We’re very methodical about testing things out, and of course, there are lots of good examples of models that have started to work in this space for distribution and marketing, so we can borrow from other peoples’ success as well.

Tuesday, August 31, 2010

Eating Should Be Simpler -- Thoughts on Michael Pollan and "The Omnivore's Dilemma"

I just finished Michael Pollan's "The Omnivore's Dilemma" and am grateful to him for removing yet another of the veils that industry attempts to cast over us through clever marketing:  that all eggs are the same, that all meat is the same, etc.

The design of food systems that are hurting (some might say destroying) the health of a civilization that lacks a consistent, traditional food culture (i.e. the U.S.A) is surely design -- and power -- placed in the wrong hands.  What the book did for me was to deliver the design of my own eating and drinking and consuming back into my own hands.

I marvel at the widespread impact Michael Pollan's work has now had on our society -- the benefits that thoughtful journalism can still provide.  And yet, after all his work and all his reporting, one of Pollan's most lasting contributions for me is his newer book, "Food Rules", in which he summarizes his philosophy on food and eating in 7 words:  "Eat food, mostly plants, not too much."

Here's a really entertaining, short interview from the Daily Show that encapsulates much of what's both wrong and right with food today:


The Daily Show With Jon StewartMon - Thurs 11p / 10c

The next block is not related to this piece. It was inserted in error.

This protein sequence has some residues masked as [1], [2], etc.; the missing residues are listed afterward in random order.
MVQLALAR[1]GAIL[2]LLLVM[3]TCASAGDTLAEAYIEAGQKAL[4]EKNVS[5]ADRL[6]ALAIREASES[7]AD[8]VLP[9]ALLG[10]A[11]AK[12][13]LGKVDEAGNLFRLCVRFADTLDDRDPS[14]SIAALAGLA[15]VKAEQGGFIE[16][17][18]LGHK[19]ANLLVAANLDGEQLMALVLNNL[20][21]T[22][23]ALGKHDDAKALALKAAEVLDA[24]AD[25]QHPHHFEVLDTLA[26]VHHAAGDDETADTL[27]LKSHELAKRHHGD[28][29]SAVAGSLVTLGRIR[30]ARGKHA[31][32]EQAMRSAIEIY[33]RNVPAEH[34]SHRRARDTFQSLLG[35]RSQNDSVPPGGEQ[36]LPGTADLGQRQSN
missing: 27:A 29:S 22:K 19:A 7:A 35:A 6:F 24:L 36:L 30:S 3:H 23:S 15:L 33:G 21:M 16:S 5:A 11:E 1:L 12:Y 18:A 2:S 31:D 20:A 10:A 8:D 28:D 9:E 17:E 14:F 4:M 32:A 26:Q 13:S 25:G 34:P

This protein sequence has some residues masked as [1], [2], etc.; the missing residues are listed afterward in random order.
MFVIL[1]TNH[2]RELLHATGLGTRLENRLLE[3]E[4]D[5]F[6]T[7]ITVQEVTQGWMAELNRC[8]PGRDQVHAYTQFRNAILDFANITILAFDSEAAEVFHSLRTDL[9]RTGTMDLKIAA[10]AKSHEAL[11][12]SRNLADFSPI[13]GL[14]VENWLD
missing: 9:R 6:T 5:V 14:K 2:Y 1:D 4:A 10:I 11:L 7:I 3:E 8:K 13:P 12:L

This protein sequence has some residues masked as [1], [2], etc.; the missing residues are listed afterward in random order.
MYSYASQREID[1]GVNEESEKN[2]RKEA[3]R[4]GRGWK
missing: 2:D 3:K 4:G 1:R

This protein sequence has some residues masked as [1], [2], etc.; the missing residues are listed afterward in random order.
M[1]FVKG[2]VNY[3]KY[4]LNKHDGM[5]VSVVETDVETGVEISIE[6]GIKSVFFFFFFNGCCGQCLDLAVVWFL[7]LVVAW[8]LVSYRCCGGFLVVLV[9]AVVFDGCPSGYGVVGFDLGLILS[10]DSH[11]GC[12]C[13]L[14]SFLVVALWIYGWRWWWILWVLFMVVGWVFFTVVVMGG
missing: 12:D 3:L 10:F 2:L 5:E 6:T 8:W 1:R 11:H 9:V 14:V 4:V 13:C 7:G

Michael Pollan
www.thedailyshow.com
Daily Show Full EpisodesPolitical HumorTea Party

Wednesday, August 11, 2010

Open Innovation at Frog, IDEO, and GOOD

I'm sure there are plenty more, but IDEO, Frog Design, and GOOD are really darn, uh... excellent at doing open innovation and crowdsourcing.  Truth be told, I'm not entirely sure if I can call them excellent at this, since I don't know the actual outcomes yet.  But here's some info on them:


OpenIDEO sources ideas from the crowd on how to make the world a better place:


Introduction to OpenIDEO / OpenIDEO.com from IDEO on Vimeo.


FrogMob solicits ethnographic data from the crowd to "gather a quick visual pulse on behaviors, trends and artifacts globally."  It aims to give a rich visual description of how products are used globally.

GOOD gathers ideas and content for their magazine issues from the crowd on topics ranging from Work to New Orleans to Water.  Fascinating what they come up with.

Who else does this well?  I'd love to hear about the groundbreakers in this space that I'm surely not aware of.  Thanks!